Horror, 85 Minutes, 2010
Kids hiking through Europe are going missing near a small village in Poland and a junior reporter thinks there’s a story. Her editor demads she report on Honey Bee colony collapse (because editors will always shift resources away from young missing Americans abroad to cover science stories). Following her gut and ignoring orders she convinces her ex-boyfriend photographer and an intern to go AWOL and investigate the disappearances.
They arrive to a chilly welcome and, despite some very practiced stink-eyes, they decide to continue investigating. When they come upon a dense, inexplicable fog in the woods they, naturally, spilt up to investigate. The ladies come across something they shouldn’t have and the villagers address the matter as they always have; a method that just may have something to do with the disappearances.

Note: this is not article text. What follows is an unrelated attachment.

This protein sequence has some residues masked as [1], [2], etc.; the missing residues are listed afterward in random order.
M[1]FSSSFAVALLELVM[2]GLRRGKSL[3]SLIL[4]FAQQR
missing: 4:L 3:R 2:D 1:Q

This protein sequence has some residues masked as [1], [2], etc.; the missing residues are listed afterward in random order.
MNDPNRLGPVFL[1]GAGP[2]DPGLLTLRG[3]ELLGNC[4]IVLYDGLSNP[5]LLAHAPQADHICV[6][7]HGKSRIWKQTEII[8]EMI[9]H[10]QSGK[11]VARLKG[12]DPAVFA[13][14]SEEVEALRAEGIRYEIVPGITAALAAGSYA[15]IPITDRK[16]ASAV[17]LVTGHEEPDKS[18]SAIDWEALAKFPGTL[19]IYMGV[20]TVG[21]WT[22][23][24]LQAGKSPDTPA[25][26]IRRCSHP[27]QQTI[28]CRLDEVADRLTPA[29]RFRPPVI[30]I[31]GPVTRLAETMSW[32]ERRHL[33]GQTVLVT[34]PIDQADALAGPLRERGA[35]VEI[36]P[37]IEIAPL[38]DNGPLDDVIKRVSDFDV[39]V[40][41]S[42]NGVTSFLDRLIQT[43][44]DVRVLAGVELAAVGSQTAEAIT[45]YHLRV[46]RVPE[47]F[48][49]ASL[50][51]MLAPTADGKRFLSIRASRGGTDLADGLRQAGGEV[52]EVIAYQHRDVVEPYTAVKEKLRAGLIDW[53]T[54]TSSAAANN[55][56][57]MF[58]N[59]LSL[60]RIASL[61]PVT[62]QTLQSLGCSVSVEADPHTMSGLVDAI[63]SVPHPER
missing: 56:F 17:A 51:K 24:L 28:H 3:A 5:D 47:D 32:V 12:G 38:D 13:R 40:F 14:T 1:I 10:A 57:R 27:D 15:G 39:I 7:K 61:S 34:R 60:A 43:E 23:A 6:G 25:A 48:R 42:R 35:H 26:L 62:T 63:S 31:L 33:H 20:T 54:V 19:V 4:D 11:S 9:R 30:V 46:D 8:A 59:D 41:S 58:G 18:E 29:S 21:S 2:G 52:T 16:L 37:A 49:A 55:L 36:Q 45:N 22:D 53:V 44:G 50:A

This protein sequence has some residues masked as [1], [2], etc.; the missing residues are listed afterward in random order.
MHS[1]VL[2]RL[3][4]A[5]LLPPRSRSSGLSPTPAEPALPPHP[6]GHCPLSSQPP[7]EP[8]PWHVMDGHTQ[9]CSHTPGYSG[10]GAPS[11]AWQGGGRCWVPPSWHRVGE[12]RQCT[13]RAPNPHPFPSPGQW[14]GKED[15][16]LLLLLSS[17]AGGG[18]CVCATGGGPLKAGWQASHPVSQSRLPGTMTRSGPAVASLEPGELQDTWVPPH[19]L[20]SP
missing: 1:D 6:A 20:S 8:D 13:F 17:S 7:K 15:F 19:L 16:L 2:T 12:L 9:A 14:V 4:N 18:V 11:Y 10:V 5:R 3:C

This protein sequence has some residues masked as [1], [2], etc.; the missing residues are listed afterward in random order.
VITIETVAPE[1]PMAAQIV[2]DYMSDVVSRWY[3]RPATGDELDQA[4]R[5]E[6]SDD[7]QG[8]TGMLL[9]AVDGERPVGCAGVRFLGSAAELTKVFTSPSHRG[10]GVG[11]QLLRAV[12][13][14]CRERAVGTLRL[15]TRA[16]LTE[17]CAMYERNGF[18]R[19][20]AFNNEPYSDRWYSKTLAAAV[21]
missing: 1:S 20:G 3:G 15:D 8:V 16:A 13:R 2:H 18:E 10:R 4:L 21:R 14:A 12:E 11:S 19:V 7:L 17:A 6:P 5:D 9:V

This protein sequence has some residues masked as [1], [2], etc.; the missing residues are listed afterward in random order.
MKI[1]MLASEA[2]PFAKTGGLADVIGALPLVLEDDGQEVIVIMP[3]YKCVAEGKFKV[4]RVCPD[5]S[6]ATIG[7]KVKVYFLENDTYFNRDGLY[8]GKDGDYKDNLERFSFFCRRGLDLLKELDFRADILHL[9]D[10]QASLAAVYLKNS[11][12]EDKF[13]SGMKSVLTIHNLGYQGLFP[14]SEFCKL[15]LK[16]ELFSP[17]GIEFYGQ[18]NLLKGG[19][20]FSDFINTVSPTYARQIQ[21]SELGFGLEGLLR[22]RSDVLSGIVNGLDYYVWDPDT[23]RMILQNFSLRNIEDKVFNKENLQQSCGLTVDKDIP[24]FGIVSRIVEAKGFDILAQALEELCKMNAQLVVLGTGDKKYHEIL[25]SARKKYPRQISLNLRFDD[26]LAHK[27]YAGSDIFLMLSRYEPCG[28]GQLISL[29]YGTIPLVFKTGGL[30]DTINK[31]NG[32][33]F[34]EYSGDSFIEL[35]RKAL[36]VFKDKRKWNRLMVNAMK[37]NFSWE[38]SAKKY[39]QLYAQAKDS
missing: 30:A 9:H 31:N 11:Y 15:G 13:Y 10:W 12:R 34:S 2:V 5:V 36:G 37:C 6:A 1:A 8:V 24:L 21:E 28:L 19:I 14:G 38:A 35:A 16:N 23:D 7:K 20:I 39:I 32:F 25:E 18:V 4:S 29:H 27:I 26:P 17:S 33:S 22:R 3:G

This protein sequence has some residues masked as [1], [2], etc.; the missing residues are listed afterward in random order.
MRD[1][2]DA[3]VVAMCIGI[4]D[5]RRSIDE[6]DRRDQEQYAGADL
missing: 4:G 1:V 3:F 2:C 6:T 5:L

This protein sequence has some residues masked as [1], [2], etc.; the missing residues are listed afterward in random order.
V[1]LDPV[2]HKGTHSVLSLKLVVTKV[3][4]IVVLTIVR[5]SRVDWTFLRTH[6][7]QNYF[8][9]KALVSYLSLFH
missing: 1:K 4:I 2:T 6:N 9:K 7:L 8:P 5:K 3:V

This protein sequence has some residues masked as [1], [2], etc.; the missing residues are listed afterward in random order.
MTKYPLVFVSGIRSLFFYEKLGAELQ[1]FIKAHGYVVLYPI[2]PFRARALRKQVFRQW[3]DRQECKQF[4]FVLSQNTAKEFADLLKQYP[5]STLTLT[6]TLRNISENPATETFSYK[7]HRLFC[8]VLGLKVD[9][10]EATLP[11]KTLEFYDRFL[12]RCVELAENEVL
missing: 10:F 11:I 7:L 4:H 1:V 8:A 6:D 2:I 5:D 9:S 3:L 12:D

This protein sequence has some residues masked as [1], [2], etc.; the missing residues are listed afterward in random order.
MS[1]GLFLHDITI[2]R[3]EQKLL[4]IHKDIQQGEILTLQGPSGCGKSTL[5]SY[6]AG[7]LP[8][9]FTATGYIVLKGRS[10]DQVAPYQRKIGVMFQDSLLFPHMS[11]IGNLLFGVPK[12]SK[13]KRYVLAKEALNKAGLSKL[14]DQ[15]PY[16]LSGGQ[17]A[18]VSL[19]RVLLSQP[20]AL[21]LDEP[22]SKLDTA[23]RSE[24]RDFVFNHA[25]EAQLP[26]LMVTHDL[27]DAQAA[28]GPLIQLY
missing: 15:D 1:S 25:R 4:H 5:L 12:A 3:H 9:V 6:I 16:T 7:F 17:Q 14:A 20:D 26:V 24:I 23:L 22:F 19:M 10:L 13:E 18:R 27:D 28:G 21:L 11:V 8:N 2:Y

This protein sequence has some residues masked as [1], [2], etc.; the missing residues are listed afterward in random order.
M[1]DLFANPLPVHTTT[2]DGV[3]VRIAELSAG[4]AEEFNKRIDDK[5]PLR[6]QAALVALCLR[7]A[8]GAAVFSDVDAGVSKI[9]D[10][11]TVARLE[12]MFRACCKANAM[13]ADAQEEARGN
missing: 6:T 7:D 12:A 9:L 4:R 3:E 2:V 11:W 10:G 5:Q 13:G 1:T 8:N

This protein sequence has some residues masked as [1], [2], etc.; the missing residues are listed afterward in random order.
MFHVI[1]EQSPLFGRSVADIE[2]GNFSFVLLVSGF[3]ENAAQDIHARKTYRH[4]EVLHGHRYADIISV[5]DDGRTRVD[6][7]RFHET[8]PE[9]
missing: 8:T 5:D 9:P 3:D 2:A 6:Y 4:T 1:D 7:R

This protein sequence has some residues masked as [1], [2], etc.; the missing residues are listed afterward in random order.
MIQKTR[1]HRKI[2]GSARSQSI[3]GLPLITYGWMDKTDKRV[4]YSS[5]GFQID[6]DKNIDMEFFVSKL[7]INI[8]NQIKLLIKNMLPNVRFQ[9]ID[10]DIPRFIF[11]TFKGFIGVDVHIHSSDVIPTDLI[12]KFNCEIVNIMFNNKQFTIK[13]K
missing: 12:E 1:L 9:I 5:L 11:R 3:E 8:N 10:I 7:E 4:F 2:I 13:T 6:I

I was being facetious but the movie is actually quite good and is absolutely better than most at this budget level. The script, forgiving a few missteps, is tight and controlled. The number of characters and settings are limited and maintain high-quality despite the budget limitations. The story is clean, precise and smart. It maintains respect for both the audience and the rules it defines. There is a “twist” (which I tend to hate) but it’s both reasonable and logical given the context.
The movie can be rightly criticized for taking a safe, well-trod path but it does it well and with care. Special effects are minimal, but well done. They’re mostly used to deliver specific imagery. While they don’t detract, I would have considered scaling them back even more. I believe the actors would have been able to carry the scenes without them.
This is a solid, well-made movie with a solid, interesting (if not completely original) story. Most low-budget horror sucks. It’s too easy to play off clichés, cover your apathy with buckets of faux blood and fake the rest. This doesn’t suck. They didn’t fake it.